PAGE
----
A study conducted by Ivanti underscores the prevalence of poor cybersecurity habits among employees, particularly the perception among one in three that their actions do not affect their organization’s security.
Notably, the research reveals that younger employees from the Millennial and Gen Z demographics exhibit riskier cybersecurity behaviors compared to their older counterparts (Gen X and above 40 years of age). These habits encompass issues like password hygiene, susceptibility to phishing links, and sharing work devices with friends and family. Startlingly, the under-40 demographic is more likely to reuse passwords across multiple devices (38%), share work devices (34%), incorporate birthdates in passwords (34%), and click on phishing links when targeted (13%).
Additionally, the study highlights the influence of factors such as gender, seniority, and regional variations on the overall cybersecurity strength of an organization. The report suggests that men and leaders tend to be more comfortable reaching out to security personnel with questions or concerns, with leaders being the most proactive, reaching out at a rate of 72%.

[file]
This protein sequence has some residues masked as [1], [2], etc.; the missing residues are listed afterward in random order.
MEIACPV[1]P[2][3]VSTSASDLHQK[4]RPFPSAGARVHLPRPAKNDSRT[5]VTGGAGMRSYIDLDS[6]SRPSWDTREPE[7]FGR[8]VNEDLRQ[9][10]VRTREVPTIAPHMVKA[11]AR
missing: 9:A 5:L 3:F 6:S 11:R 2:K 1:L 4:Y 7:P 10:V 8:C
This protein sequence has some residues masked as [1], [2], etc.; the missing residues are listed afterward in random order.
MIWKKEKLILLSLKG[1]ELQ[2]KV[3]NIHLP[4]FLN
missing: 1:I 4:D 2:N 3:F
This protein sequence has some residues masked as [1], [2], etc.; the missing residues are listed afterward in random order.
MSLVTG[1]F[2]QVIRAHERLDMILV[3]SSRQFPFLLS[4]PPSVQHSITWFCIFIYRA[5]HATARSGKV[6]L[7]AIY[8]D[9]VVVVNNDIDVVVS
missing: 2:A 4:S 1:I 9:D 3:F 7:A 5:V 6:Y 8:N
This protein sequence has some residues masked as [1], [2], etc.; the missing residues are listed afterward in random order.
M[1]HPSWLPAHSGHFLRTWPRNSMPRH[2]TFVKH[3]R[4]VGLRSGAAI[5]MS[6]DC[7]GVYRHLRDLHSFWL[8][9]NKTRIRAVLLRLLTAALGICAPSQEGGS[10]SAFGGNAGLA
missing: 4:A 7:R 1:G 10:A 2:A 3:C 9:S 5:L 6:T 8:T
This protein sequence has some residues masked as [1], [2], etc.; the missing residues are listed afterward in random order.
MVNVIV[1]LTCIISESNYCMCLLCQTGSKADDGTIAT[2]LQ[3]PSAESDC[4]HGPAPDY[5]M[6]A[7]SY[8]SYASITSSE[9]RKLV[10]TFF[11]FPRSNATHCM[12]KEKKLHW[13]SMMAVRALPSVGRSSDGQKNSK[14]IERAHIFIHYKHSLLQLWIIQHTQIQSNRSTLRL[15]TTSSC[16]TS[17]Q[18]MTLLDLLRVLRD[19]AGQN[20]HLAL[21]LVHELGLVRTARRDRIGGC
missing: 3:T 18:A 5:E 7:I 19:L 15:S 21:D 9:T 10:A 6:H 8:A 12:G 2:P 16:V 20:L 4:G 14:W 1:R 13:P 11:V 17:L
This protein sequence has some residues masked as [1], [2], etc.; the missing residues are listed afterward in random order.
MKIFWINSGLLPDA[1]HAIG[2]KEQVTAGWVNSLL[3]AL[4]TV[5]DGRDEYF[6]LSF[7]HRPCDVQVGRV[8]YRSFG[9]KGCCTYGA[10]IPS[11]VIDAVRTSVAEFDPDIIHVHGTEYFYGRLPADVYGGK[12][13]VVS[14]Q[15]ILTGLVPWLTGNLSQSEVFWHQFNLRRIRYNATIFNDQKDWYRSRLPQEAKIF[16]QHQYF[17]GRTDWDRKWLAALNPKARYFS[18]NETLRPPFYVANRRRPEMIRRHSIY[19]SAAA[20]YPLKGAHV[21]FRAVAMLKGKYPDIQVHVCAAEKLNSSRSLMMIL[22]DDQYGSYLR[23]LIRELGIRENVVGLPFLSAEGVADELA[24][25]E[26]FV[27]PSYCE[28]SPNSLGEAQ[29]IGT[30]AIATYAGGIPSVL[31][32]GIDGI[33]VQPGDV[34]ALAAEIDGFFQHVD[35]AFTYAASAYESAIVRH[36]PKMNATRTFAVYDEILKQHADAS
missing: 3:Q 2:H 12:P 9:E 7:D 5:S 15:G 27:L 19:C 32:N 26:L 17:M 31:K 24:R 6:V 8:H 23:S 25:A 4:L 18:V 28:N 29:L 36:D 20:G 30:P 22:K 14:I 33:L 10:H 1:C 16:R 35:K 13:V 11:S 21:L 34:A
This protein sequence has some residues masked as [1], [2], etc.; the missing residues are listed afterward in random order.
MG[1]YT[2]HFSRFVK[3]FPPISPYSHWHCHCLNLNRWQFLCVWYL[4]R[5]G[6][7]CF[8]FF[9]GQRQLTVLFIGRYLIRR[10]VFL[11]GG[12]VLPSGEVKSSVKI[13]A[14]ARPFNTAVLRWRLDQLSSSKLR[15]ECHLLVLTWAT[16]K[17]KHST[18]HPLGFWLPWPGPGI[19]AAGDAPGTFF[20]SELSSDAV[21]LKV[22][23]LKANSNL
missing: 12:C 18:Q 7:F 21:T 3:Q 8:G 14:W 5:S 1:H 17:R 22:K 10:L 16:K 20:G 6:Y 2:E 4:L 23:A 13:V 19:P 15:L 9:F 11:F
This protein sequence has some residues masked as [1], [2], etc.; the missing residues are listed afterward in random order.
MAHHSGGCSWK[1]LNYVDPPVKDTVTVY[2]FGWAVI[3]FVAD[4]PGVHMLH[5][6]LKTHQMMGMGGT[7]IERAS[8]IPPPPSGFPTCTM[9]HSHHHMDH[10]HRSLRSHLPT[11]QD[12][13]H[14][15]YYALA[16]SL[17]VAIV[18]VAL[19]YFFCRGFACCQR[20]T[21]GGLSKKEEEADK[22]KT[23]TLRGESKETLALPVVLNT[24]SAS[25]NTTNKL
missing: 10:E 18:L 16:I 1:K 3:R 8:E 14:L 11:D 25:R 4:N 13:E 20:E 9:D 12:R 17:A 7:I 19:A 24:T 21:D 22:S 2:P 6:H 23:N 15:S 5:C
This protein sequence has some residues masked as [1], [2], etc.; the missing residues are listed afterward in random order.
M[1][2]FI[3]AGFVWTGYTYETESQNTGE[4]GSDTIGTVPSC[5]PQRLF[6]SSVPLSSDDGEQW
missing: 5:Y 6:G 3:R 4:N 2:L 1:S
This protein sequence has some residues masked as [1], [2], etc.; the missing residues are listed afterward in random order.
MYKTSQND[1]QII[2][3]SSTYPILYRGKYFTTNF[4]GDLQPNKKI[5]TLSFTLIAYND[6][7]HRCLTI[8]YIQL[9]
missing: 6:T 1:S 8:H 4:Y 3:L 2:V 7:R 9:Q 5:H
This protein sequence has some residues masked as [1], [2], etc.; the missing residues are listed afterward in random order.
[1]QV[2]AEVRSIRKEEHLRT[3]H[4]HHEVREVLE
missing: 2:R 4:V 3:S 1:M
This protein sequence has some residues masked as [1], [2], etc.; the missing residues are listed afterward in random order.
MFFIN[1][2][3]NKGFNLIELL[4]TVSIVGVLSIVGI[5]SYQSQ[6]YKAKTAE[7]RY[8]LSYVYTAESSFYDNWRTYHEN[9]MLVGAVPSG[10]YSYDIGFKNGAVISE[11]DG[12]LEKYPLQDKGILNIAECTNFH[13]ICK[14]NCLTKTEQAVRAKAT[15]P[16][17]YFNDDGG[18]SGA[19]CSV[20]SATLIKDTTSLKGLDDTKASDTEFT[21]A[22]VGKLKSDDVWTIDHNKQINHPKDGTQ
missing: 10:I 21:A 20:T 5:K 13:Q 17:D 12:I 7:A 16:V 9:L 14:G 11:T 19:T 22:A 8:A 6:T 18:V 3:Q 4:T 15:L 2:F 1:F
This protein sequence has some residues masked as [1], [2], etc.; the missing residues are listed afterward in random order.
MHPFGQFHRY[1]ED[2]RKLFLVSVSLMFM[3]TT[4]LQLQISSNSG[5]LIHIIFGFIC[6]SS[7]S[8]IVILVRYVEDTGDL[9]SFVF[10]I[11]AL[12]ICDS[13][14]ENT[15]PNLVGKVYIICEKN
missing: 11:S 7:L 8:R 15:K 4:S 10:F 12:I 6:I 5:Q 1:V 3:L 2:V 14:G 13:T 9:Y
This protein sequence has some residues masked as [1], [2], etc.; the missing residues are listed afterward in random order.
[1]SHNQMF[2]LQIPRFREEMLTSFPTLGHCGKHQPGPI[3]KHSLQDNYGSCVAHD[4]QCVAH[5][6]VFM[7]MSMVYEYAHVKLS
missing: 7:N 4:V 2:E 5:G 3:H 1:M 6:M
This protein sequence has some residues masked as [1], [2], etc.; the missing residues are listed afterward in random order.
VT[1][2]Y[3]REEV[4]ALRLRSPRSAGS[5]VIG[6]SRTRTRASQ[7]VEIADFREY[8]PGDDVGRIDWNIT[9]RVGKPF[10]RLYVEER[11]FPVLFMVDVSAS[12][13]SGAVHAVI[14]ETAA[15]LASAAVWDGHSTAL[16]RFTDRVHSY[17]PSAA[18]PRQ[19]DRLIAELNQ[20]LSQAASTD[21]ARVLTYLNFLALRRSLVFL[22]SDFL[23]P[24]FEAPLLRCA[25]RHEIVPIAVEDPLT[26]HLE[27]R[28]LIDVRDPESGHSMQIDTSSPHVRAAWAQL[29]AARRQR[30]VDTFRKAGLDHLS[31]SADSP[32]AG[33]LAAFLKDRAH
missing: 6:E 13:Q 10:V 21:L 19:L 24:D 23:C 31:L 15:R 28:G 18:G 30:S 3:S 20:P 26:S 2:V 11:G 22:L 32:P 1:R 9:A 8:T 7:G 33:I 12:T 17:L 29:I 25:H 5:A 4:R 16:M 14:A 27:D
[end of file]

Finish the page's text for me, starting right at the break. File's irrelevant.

Regional disparities in cybersecurity training and attitudes are also evident, with 54% of employees in China and 43% in France reporting a lack of mandatory cybersecurity training in their organizations. In contrast, the United Kingdom, the United States, and Germany show significantly lower percentages of organizations that do not provide such training (17%, 30%, and 22%, respectively).
Daniel Spicer, Chief Security Officer at Ivanti, emphasizes the need for organizations to recognize that employees are valuable members of the extended security team, irrespective of age or assumed tech-savviness. The study challenges the misconception that younger employees, often seen as more tech-savvy, are inherently more security-conscious. Instead, it calls for security leaders to empower all employees to actively contribute to defense against threat actors and foster an open and welcoming security culture. The research underscores the importance of building a collaborative and positive security culture within organizations, moving away from a top-down approach to cybersecurity training.
Failing to adequately train employees risks compromising an organization’s overall preparedness, emphasizing the need to design tech stacks that minimize friction for end-users.